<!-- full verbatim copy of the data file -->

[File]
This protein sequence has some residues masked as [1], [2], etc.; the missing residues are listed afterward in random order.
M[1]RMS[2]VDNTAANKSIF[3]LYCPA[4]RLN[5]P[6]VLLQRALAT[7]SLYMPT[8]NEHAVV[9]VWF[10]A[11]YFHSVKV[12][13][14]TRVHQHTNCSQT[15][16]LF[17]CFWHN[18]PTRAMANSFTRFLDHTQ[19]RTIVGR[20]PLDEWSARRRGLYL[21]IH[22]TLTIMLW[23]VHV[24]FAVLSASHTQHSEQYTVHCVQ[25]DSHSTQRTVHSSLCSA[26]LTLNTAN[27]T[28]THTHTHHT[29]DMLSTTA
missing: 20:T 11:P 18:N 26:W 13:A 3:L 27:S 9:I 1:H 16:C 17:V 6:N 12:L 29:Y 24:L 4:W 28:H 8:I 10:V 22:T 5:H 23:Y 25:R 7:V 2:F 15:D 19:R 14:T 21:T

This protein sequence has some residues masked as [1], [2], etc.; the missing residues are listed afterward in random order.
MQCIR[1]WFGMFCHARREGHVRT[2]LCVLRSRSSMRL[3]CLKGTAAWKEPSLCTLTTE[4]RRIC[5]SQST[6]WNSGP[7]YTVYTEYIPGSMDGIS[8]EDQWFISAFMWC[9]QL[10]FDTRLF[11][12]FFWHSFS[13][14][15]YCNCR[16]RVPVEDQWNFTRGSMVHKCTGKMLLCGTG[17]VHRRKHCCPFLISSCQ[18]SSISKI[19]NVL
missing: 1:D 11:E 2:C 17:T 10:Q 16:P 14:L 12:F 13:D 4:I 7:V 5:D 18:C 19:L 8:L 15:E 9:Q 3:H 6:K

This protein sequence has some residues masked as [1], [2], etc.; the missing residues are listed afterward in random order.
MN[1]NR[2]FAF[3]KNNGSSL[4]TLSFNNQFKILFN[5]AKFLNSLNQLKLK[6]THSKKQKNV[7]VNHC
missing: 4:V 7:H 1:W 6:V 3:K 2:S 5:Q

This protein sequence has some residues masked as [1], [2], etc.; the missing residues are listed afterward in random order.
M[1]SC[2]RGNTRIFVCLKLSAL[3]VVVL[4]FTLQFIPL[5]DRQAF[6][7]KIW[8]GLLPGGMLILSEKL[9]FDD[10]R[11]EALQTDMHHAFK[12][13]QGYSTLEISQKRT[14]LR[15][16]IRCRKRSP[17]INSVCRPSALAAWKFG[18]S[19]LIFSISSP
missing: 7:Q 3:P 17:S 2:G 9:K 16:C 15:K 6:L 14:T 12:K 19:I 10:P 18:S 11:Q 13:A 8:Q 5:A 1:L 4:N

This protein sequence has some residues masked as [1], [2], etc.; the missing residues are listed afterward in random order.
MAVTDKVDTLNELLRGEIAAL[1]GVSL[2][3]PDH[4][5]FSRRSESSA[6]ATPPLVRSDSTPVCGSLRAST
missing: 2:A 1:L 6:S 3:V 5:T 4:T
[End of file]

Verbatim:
This protein sequence has some residues masked as [1], [2], etc.; the missing residues are listed afterward in random order.
M[1]RMS[2]VDNTAANKSIF[3]LYCPA[4]RLN[5]P[6]VLLQRALAT[7]SLYMPT[8]NEHAVV[9]VWF[10]A[11]YFHSVKV[12][13][14]TRVHQHTNCSQT[15][16]LF[17]CFWHN[18]PTRAMANSFTRFLDHTQ[19]RTIVGR[20]PLDEWSARRRGLYL[21]IH[22]TLTIMLW[23]VHV[24]FAVLSASHTQHSEQYTVHCVQ[25]DSHSTQRTVHSSLCSA[26]LTLNTAN[27]T[28]THTHTHHT[29]DMLSTTA
missing: 20:T 11:P 18:N 26:W 13:A 3:L 27:S 9:I 1:H 16:C 17:V 6:N 12:L 29:Y 24:L 4:W 28:H 8:I 10:V 22:T 5:H 23:Y 25:R 7:V 2:F 15:D 19:R 14:T 21:T

This protein sequence has some residues masked as [1], [2], etc.; the missing residues are listed afterward in random order.
MQCIR[1]WFGMFCHARREGHVRT[2]LCVLRSRSSMRL[3]CLKGTAAWKEPSLCTLTTE[4]RRIC[5]SQST[6]WNSGP[7]YTVYTEYIPGSMDGIS[8]EDQWFISAFMWC[9]QL[10]FDTRLF[11][12]FFWHSFS[13][14][15]YCNCR[16]RVPVEDQWNFTRGSMVHKCTGKMLLCGTG[17]VHRRKHCCPFLISSCQ[18]SSISKI[19]NVL
missing: 1:D 11:E 2:C 17:T 10:Q 16:P 14:L 12:F 13:D 4:I 7:V 5:D 18:C 19:L 8:L 15:E 9:Q 3:H 6:K

This protein sequence has some residues masked as [1], [2], etc.; the missing residues are listed afterward in random order.
MN[1]NR[2]FAF[3]KNNGSSL[4]TLSFNNQFKILFN[5]AKFLNSLNQLKLK[6]THSKKQKNV[7]VNHC
missing: 4:V 7:H 1:W 6:V 3:K 2:S 5:Q

This protein sequence has some residues masked as [1], [2], etc.; the missing residues are listed afterward in random order.
M[1]SC[2]RGNTRIFVCLKLSAL[3]VVVL[4]FTLQFIPL[5]DRQAF[6][7]KIW[8]GLLPGGMLILSEKL[9]FDD[10]R[11]EALQTDMHHAFK[12][13]QGYSTLEISQKRT[14]LR[15][16]IRCRKRSP[17]INSVCRPSALAAWKFG[18]S[19]LIFSISSP
missing: 7:Q 3:P 17:S 2:G 9:K 16:C 15:K 6:L 14:T 12:K 19:I 10:P 18:S 11:Q 13:A 8:Q 5:A 1:L 4:N

This protein sequence has some residues masked as [1], [2], etc.; the missing residues are listed afterward in random order.
MAVTDKVDTLNELLRGEIAAL[1]GVSL[2][3]PDH[4][5]FSRRSESSA[6]ATPPLVRSDSTPVCGSLRAST
missing: 2:A 1:L 6:S 3:V 5:T 4:T